Can £30 really make a difference?

Fatness, Tiyanjane Credit Group, Ntchisi
‘MicroLoan Programmes and their effect on education’

Number in family: 5 children (2 in secondary education; 3 primary)
Business: Tea house
Income before MicroLoan Foundation: subsistence
Current income: MK 5250 (£22.50) per week

Fatness sells tea for MK50, MK30, MK20 depending on whether it’s a large, medium, small cup.

She spends MK200 a day on firewood to heat the water (nobody likes a cold cuppa).  She spends a mere MK50 on tea leaves per day because these are bought in bulk.  She reckons she sells 200-300 cups of tea per week and 100 scones.  She buys the scones in at MK20 and they are sold at MK30.

MicroLoan Foundation training instills the essential skills that all entrepreneurs need to succeed – a sound business plan which looks at the importance of profit rather than just turnover. In this way Fatness has set a pricing strategy based on keeping costs at a minimum. Each week she spends MK 3250 and turns over MK 8500 on average, giving her a net profit of MK 5250. Entrepreneurs here could learn a lot from this approach!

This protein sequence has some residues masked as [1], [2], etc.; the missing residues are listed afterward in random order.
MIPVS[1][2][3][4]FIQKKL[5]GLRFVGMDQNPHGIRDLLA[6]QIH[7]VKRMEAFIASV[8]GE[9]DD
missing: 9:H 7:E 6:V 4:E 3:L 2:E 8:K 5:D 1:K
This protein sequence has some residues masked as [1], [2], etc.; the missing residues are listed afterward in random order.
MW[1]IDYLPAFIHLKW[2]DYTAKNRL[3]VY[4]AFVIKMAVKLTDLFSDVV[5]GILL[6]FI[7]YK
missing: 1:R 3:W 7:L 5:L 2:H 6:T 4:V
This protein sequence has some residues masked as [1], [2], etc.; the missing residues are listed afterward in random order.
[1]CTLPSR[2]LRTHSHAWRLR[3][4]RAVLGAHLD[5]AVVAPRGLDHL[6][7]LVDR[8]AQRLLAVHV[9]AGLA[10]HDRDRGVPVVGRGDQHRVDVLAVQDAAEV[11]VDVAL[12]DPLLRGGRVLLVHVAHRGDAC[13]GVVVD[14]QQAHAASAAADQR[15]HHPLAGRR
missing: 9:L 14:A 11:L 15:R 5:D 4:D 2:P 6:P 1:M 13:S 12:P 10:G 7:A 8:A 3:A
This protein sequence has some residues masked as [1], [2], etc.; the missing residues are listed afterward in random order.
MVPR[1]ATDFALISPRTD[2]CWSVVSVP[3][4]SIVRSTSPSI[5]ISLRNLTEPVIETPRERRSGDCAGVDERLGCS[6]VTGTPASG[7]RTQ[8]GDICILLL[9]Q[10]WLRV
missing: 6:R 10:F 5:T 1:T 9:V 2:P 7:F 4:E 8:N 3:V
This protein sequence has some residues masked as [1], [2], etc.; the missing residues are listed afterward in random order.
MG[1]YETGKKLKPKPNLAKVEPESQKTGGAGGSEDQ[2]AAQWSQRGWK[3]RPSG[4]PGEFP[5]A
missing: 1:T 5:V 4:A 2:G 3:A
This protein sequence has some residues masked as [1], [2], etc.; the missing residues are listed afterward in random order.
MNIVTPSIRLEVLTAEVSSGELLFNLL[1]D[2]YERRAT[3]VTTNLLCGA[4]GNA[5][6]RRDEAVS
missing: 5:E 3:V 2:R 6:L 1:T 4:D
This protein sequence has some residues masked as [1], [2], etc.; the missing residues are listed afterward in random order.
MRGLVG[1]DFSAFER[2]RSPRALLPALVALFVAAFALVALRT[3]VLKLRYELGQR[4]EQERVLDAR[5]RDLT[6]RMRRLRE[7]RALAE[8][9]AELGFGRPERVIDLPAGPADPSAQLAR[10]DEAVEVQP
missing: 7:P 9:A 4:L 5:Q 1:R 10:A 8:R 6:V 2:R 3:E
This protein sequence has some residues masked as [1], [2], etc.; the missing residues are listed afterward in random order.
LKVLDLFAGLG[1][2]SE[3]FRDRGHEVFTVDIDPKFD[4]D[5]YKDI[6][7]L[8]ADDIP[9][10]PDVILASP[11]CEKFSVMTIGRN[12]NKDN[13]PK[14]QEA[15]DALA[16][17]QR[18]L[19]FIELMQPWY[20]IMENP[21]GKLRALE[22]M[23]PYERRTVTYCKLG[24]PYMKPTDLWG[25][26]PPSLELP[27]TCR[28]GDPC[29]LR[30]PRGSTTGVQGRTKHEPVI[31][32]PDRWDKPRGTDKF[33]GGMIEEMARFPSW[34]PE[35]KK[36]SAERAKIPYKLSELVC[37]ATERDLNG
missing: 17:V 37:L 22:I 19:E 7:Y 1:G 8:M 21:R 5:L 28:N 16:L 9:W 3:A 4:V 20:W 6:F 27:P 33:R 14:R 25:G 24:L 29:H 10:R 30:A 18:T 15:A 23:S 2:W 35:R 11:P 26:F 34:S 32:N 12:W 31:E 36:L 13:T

The deep social impact of Fatnesses entrepreneurship combined with the MicroLoan programme is very clear: she has 5 kids in total and she uses large amounts of her income to pay their school fees. Three of her kids are in primary school so they are free.  She has a 16 y/o girl and an 18 y/o boy who demand MK 3000 and MK 5000 per term respectively.